What leaders should do to positively impact their teams

26 August 2022 Consultancy.uk 5 min. read

Two-in-three leaders say they urgently need to refine their leadership approach as workforces look to them to improve performance in the post-lockdown era. A new study has identified five ways in which leaders can positively transform their firm’s behaviours.

To better understand the behaviours driving leadership, PA surveyed over 300 business leaders from across the US, UK, and Europe, developing a snapshot of the issues leaders are facing. The data highlights a worrying split between revivers and survivors.

These two categories highlight two very different approaches to ensuring a business is best set up for success. Revivers focus on acceleration, transformation, and investment in growth and innovation – representing around 56% of respondents. Survivors, meanwhile, focus on cost reduction and sustaining pace of change – and accounted for 44% of businesses.  

Revivers by region

Charlene Li, Chief Research Officer at PA Consulting, commented, “As companies move out of the pandemic, they need to decide if they want to be a survivor or a reviver. Now is the time to reexamine leadership styles and prepare for the road ahead. The key action every leader should take is to step out of the comfort zone and into the growth zone to stretch, but not stress, themselves and the team.”

Survivors were most likely to come from the Nordics region, or the Netherlands – where they both accounted for more than half of respondents. In the UK’s case, however, the country hosted the largest portion of revivers found in the survey – at 70%. According to PA, leaders who do not put these behaviours into practice risk becoming irrelevant and ineffective, so to help the remaining 30% think more like revivers, the firm compiled a five-point guide to transforming leadership behaviour.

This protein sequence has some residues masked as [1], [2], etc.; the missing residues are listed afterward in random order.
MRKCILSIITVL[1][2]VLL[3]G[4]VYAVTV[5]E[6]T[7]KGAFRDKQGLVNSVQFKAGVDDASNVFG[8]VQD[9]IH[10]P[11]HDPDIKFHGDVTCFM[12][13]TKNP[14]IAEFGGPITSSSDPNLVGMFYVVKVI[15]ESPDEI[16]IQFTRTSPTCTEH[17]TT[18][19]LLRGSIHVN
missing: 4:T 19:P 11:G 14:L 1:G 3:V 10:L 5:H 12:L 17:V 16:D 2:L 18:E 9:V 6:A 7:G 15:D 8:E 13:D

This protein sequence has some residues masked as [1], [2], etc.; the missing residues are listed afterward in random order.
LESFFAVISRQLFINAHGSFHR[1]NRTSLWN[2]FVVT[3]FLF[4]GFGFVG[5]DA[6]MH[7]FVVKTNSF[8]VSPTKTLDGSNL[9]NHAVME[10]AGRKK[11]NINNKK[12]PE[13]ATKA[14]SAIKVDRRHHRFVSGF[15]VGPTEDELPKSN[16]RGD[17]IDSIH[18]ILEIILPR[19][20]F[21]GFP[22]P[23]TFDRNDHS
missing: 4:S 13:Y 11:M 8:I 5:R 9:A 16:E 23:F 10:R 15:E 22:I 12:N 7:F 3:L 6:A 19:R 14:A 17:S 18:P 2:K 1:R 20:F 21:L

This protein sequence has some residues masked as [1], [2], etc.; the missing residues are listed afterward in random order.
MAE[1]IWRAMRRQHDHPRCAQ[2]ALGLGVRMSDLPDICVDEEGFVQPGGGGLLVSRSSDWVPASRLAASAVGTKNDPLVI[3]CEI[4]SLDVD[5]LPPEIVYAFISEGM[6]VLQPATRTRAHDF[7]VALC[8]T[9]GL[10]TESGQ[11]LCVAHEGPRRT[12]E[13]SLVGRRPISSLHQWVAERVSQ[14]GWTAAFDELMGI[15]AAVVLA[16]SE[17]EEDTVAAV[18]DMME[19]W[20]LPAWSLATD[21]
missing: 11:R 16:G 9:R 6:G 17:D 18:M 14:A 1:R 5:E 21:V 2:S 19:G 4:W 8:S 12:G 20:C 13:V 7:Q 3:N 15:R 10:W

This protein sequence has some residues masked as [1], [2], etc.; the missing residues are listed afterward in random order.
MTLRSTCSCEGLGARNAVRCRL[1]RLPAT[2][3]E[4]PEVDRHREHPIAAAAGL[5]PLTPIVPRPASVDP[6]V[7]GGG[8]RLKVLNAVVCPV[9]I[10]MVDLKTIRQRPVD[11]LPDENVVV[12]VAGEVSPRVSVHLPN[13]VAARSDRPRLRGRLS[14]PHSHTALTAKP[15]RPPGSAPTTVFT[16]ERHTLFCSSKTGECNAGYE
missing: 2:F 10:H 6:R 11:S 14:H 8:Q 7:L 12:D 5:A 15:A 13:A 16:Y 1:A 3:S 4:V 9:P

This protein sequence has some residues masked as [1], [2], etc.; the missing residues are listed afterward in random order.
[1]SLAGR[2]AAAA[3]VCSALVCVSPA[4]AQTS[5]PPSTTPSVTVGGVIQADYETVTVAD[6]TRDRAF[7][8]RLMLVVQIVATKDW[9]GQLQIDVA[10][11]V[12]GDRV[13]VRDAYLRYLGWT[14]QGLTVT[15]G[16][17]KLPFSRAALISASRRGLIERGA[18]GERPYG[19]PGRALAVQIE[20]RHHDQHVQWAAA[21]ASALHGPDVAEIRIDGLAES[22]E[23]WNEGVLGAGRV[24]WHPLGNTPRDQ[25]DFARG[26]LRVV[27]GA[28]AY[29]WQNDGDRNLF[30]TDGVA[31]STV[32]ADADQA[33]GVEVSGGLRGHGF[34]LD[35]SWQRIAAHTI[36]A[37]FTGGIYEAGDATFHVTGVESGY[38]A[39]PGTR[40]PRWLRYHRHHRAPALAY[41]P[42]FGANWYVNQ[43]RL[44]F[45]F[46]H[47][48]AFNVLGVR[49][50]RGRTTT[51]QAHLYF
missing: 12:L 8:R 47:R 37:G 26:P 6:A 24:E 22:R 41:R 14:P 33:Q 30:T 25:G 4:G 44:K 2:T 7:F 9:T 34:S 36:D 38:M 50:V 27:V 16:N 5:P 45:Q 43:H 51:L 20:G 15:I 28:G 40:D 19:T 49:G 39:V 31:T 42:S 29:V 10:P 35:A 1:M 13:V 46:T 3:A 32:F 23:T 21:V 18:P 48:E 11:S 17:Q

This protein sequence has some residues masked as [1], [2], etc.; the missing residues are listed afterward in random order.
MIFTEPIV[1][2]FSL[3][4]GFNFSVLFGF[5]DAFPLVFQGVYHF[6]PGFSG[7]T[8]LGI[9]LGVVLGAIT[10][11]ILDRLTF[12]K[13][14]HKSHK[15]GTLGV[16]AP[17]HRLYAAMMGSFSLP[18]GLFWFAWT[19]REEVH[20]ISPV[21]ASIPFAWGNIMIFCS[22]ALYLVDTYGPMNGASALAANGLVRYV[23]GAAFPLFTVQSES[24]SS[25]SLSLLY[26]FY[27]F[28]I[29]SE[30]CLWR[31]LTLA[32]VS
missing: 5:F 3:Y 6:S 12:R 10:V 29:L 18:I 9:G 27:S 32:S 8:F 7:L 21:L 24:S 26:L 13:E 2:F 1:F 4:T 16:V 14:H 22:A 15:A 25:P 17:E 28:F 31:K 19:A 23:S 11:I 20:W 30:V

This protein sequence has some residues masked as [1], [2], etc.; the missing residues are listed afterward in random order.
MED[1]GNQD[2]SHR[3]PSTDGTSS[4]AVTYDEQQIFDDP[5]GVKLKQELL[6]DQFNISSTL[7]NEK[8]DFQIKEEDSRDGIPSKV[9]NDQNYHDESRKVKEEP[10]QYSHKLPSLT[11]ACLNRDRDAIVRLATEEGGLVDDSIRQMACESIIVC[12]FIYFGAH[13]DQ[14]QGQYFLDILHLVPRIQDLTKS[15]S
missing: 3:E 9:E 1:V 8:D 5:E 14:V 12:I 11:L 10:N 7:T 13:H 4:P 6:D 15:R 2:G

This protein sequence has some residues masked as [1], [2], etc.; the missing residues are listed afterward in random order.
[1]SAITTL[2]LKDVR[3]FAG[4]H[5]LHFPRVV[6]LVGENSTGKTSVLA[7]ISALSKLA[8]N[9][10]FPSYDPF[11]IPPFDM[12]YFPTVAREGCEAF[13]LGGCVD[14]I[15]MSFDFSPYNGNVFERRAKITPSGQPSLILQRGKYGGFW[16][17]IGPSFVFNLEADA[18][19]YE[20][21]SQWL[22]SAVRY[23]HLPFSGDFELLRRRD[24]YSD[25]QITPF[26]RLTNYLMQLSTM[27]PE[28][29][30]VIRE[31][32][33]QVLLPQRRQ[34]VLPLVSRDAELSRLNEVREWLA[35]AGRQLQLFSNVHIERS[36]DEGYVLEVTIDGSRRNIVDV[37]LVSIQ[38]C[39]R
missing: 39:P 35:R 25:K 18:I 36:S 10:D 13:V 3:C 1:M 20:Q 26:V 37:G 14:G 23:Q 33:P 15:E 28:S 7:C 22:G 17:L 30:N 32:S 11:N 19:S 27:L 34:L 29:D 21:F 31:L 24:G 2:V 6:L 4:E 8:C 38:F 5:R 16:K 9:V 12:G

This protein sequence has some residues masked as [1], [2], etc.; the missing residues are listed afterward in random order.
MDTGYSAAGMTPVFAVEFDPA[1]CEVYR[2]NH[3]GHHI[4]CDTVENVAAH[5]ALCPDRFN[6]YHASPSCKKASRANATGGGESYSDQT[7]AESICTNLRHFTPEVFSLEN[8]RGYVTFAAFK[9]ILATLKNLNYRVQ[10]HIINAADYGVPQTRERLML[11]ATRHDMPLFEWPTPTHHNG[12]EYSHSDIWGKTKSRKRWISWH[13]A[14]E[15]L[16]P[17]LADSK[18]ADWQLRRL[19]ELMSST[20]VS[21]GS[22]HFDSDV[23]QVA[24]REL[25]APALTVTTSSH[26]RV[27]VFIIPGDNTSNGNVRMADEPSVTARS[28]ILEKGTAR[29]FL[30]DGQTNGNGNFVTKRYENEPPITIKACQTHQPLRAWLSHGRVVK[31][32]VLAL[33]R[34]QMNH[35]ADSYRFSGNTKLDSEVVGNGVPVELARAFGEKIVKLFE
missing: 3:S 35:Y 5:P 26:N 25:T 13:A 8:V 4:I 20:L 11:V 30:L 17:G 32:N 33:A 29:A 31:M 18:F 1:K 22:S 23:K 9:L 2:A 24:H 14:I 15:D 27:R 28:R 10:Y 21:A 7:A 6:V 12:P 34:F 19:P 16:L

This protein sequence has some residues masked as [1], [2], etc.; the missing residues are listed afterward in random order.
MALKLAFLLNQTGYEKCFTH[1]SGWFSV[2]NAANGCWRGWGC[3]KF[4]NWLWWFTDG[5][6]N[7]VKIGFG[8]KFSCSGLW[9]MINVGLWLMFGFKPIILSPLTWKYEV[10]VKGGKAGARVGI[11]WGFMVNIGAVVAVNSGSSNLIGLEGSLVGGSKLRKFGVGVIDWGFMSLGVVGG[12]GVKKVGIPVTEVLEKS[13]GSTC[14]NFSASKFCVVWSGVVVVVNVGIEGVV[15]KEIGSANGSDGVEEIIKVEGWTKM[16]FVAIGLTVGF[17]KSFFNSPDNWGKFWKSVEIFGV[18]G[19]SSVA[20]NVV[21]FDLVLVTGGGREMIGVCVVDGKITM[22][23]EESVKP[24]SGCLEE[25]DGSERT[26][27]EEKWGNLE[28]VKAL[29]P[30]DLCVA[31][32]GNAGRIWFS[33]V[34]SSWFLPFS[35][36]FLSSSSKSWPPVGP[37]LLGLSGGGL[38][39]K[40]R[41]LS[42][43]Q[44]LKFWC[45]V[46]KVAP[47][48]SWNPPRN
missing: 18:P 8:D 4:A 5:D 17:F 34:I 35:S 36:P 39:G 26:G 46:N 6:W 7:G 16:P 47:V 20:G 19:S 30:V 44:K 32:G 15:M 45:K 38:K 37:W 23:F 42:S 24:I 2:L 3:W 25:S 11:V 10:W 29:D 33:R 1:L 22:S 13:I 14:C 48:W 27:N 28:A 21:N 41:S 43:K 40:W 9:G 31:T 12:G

Get out of the comfort zone

Businesses need to strike the right balance between tension and peace. While firms are rightly concerned with creating a safe space for workers, where they can perform to the best of their abilities, they also need an element of carefully crafted tension to make progress. Top leaders find ways to push employees out of their comfort zone, breaking down silos and guiding their team towards opportunities for individual and collective progression.

“While the siren call of the comfort zone remains alluring, carefully crafted tension is needed to make progress – guiding people towards opportunities for individual and collective progression,” the analysts explained.

Cultivate kindness

PA went on, “Kindness is the most direct way to empower your people to try new things, to take risks, and to do so safe in the knowledge that they won’t be targeted as a result. And it’s scientifically proven to be effective.”

Emotional intelligence and empathy are therefore an important counter-mechanism to tension-driven growth. To help individuals feel supported when they respond to pressure, leaders should empower teams to try new things, to take risks, and to do so safe in the knowledge that they won’t be targeted as a result. Respondents were almost twice as likely to report that their company was performing well financially when leaders were kind in this way.